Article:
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Technology Allows ISIS Terror Threat to Spread across wider circles, say Intelligence Officials

The issue of easily shared information by ISIS among different countries across their international borders is what poses a threat to the governments and the defense organisations

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FILE - An Islamic State militant holds a gun while standing behind what are said to be Ethiopian Christians in Wilayat Fazzan, in this still image from an undated video made available on a social media website on April 19, 2015.

September 8, 2016: Even though the U.S.-led coalition has made progress in efforts to oust Islamic State from its “caliphate” in Iraq and Syria, top U.S. intelligence officials warn that technology is allowing the threat of terrorism to spread across even wider circles.

“The terrorism threat we face is broader, wider and deeper than in the recent past,” said Nick Rasmussen, director of the National Counterterrorism Center at an intelligence and national security summit in Washington. “It is more geographically expansive and as a result, considerably less predictable. Plotting in this environment matures more quickly and with much less warning.”

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Director of National Intelligence James Clapper emphasized the difficulties in predicting how technology will affect national security, saying the influence of IS on the global terrorism landscape has created a new intelligence reality.

FILE - IS social media distributed photos in several languages of children holding placards in Islamic State territories offering "congratulations" on the deaths of Americans, apparently in reference to the Orlando mass shooting on June 12, 2016.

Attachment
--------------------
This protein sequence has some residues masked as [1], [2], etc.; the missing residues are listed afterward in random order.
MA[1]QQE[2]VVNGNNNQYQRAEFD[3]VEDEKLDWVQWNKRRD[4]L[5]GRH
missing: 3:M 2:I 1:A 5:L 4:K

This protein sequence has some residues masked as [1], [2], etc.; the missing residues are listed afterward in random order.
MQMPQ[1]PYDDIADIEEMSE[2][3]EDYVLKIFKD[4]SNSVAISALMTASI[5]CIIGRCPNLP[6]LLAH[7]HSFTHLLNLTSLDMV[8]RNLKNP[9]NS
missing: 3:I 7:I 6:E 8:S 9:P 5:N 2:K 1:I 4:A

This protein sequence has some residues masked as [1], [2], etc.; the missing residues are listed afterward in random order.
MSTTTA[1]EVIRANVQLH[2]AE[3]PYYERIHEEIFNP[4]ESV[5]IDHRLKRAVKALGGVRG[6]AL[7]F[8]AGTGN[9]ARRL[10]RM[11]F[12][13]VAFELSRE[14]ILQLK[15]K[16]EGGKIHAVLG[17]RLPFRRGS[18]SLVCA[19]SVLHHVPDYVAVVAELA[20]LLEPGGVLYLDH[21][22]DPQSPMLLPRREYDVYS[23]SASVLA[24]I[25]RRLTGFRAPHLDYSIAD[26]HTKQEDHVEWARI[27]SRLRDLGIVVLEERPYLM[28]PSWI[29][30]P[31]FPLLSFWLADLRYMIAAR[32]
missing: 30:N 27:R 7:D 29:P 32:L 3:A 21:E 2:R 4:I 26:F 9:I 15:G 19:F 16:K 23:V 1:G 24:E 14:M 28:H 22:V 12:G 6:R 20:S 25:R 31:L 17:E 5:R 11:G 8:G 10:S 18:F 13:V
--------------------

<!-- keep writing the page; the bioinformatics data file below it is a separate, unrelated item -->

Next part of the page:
FILE – IS social media distributed photos in several languages of children holding placards in Islamic State territories offering “congratulations” on the deaths of Americans, apparently in reference to the Orlando mass shooting on June 12, 2016.

“ISIS will eventually be suppressed, but I think for some time to come, we’ll have more extremist organizations, which will be spawned and which we have to contend with,” said Clapper while delivering a keynote address at Wednesday’s summit. ISIS is an acronym for Islamic State.

Information sharing

Many in the intelligence community say the terror threat in the U.S. is increasingly dominated by homegrown violent extremists or those individuals who often don’t fit a specific demographic profile or have clear ties to terrorist networks overseas.

“What’s changed, what’s different is the size and scale of the population that’s proven vulnerable to homegrown violent extremism,” said Rasmussen, adding that, “this puts a greater amount of pressure on intelligence and law enforcement officials, to get to them before they get to us.”

That increasing fragmentation and diversity of threats highlight the importance of information sharing between countries. But that’s a task that some say is tough to accomplish across international borders.

“Europe is in a very, very bad counterterrorism place,” said Michael Leiter, chief operations officer for Leidos, a global science and technology solutions company, adding, “[their] ability to police their own borders is largely nonexistent.”

Defining ‘victory’

The framing of the counterterrorism debate is also at issue, with many saying the rise of the Islamic State needs to be viewed through a broader counterterrorism lens.

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“The conversation on ISIS/ISIL tends to become all consuming,” Rasmussen said. “The stuff we’re seeing with ISIL is additive and comes on top of an already difficult threat picture.”

Experts agree that figuring out what comes after the takedown of terrorist organizations like al-Qaida in the Arabian Peninsula or Somali militant group al-Shabab is also an area that needs more work.

Being able to define what victory looks like, says Dr. Frank Ciluffo, director of the George Washington University’s Center for Cyber and Homeland Security, is crucial to the success of overall counterterrorism efforts.

“I do see a day when we can defeat ISIS,” Ciluffo said. “But I don’t think that translates to the jihadi threat going away.” (VOA)

  • Jagpreet Kaur Sandhu